From the phenomenal increase in the number of calls that analytics professionals are getting from recruiters, to the fact that nearly every quantitative team is planning to hire this year, it is overwhelmingly clear that there has never been a better time to be a Quant. Occasionally, you may still come across someone with the unfortunate attitude that “Big Data is just a fad”, but for the most part that belief has given way to “the terminology may be a fad, but the practice of being data-driven is here to stay”.
Between the fact that nearly every organization is now compelled to be data-driven to keep up with their competition, and the increasingly complex knowledge required to run a global company, I would argue that in 10-20 years (most likely even sooner) quantitative professionals will be uniquely equipped to be CEOs.
Nowadays, one doesn’t need to look very far to find companies using data analytics to adopt a more data-driven approach, whether to inform their marketing strategy or otherwise. According to a recent survey by KPMG, 92% of C-level executives report using data and analytics for marketing insights, and 81% of enterprises rely on analytics to strengthen their understanding of their customers.
Particularly interesting is the article’s rundown of which areas currently lead analytics investment, as well as the areas of planned investment, as it is a preview of the data-driven future that we’re headed for. Some companies have always been data-driven, but now the practice of using data analytics is far more widespread, and is only increasing.
Although previous leaders may have traditionally risen through the ranks of marketing or finance, with educational backgrounds in economics or business, it is becoming more common to see leaders with backgrounds in engineering or computer science, such as Satya Nadella and Jeff Bezos. For a leader to have the technical depth to know the possibilities that data holds, and what new questions to ask will be crucial in the coming data age. The analytical mind that is required to successfully helm a company will become even more critical to a leader’s success, and quantitative professionals are uniquely suited to be adept at this aspect of leadership.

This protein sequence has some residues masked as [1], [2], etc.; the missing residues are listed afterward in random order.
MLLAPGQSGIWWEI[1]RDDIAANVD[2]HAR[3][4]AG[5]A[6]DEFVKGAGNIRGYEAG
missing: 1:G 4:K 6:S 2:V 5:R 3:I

As the data-driven future is ushered in, the brass ring is there, but in order to grasp it you can’t just rest on your quantitative laurels. Being a strong leader requires that you learn to think more strategically, which may be an adjustment from being a detail-oriented analytics professional or data scientist. It is also wise to develop your communication skills, learn to develop strong business relationships, and keep an open mindset focused towards business objectives, not just interesting problems.
Leadership qualities need to be developed just like any other technical skill, which means learning, talking to people, taking classes, thinking beyond the numbers, having a curiosity about business or the industry you’re in, and trying not to get too caught up in the minutiae.
It is not for everybody, as some quantitative professionals may prefer to stay close to the data rather than pursue a position which requires more strategic thinking and less data-crunching. Even if you don’t covet a leadership position, in an age where analytics professionals and data scientists lead companies the likelihood that you’ll be working under a fellow Quant – one that understands data’s potential and values analytics and your contributions – is much stronger. Whether you choose to pursue leadership or not, the future is looking pretty rosy for Quants.
By Linda Burtch